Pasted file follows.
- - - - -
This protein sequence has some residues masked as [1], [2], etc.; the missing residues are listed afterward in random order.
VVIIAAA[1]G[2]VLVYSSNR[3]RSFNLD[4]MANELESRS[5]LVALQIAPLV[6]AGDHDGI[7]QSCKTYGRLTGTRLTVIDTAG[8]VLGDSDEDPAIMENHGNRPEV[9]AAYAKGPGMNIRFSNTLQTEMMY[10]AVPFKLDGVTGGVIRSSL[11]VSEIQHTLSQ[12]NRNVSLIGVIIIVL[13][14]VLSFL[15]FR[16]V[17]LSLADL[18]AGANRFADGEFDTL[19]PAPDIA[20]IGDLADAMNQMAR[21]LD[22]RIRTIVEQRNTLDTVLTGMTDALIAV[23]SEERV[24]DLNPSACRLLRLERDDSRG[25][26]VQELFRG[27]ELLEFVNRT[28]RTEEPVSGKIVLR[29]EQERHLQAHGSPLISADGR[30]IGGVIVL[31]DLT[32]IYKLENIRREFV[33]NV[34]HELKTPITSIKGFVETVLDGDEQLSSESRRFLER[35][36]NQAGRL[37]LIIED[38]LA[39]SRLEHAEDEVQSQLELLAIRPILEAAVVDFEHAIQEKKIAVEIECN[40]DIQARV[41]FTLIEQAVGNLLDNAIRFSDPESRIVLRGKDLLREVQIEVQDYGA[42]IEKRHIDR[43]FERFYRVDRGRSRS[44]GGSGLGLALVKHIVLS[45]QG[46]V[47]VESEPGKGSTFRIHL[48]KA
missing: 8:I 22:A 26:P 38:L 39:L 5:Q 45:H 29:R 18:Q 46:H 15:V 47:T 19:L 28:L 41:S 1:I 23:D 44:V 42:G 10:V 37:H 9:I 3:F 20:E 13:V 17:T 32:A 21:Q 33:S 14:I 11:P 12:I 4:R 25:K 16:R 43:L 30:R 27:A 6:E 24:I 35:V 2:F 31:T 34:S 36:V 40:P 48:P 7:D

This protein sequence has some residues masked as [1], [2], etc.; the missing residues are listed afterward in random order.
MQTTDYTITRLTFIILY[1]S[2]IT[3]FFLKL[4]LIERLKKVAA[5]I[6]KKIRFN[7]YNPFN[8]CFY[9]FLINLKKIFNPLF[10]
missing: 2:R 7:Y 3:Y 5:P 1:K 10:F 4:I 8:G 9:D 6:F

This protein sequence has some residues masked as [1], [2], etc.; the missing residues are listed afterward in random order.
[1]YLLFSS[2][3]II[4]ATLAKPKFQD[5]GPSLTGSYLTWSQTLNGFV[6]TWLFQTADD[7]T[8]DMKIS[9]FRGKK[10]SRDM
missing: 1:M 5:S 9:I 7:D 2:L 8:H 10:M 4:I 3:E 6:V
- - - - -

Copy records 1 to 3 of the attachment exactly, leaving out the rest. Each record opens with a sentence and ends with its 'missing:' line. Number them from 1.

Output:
This protein sequence has some residues masked as [1], [2], etc.; the missing residues are listed afterward in random order.
VVIIAAA[1]G[2]VLVYSSNR[3]RSFNLD[4]MANELESRS[5]LVALQIAPLV[6]AGDHDGI[7]QSCKTYGRLTGTRLTVIDTAG[8]VLGDSDEDPAIMENHGNRPEV[9]AAYAKGPGMNIRFSNTLQTEMMY[10]AVPFKLDGVTGGVIRSSL[11]VSEIQHTLSQ[12]NRNVSLIGVIIIVL[13][14]VLSFL[15]FR[16]V[17]LSLADL[18]AGANRFADGEFDTL[19]PAPDIA[20]IGDLADAMNQMAR[21]LD[22]RIRTIVEQRNTLDTVLTGMTDALIAV[23]SEERV[24]DLNPSACRLLRLERDDSRG[25][26]VQELFRG[27]ELLEFVNRT[28]RTEEPVSGKIVLR[29]EQERHLQAHGSPLISADGR[30]IGGVIVL[31]DLT[32]IYKLENIRREFV[33]NV[34]HELKTPITSIKGFVETVLDGDEQLSSESRRFLER[35][36]NQAGRL[37]LIIED[38]LA[39]SRLEHAEDEVQSQLELLAIRPILEAAVVDFEHAIQEKKIAVEIECN[40]DIQARV[41]FTLIEQAVGNLLDNAIRFSDPESRIVLRGKDLLREVQIEVQDYGA[42]IEKRHIDR[43]FERFYRVDRGRSRS[44]GGSGLGLALVKHIVLS[45]QG[46]V[47]VESEPGKGSTFRIHL[48]KA
missing: 8:I 22:A 26:P 38:L 39:L 5:Q 45:H 29:R 18:Q 46:H 15:V 47:T 19:L 28:L 41:S 1:I 23:D 44:V 42:G 10:V 37:H 9:I 3:F 20:E 13:V 17:T 32:A 21:Q 33:S 14:I 11:P 12:I 4:R 25:K 16:R 43:L 30:R 27:A 6:E 24:I 35:V 2:F 31:T 34:S 36:V 40:P 48:P 7:D

This protein sequence has some residues masked as [1], [2], etc.; the missing residues are listed afterward in random order.
MQTTDYTITRLTFIILY[1]S[2]IT[3]FFLKL[4]LIERLKKVAA[5]I[6]KKIRFN[7]YNPFN[8]CFY[9]FLINLKKIFNPLF[10]
missing: 2:R 7:Y 3:Y 5:P 1:K 10:F 4:I 8:G 9:D 6:F

This protein sequence has some residues masked as [1], [2], etc.; the missing residues are listed afterward in random order.
[1]YLLFSS[2][3]II[4]ATLAKPKFQD[5]GPSLTGSYLTWSQTLNGFV[6]TWLFQTADD[7]T[8]DMKIS[9]FRGKK[10]SRDM
missing: 1:M 5:S 9:I 7:D 2:L 8:H 10:M 4:I 3:E 6:V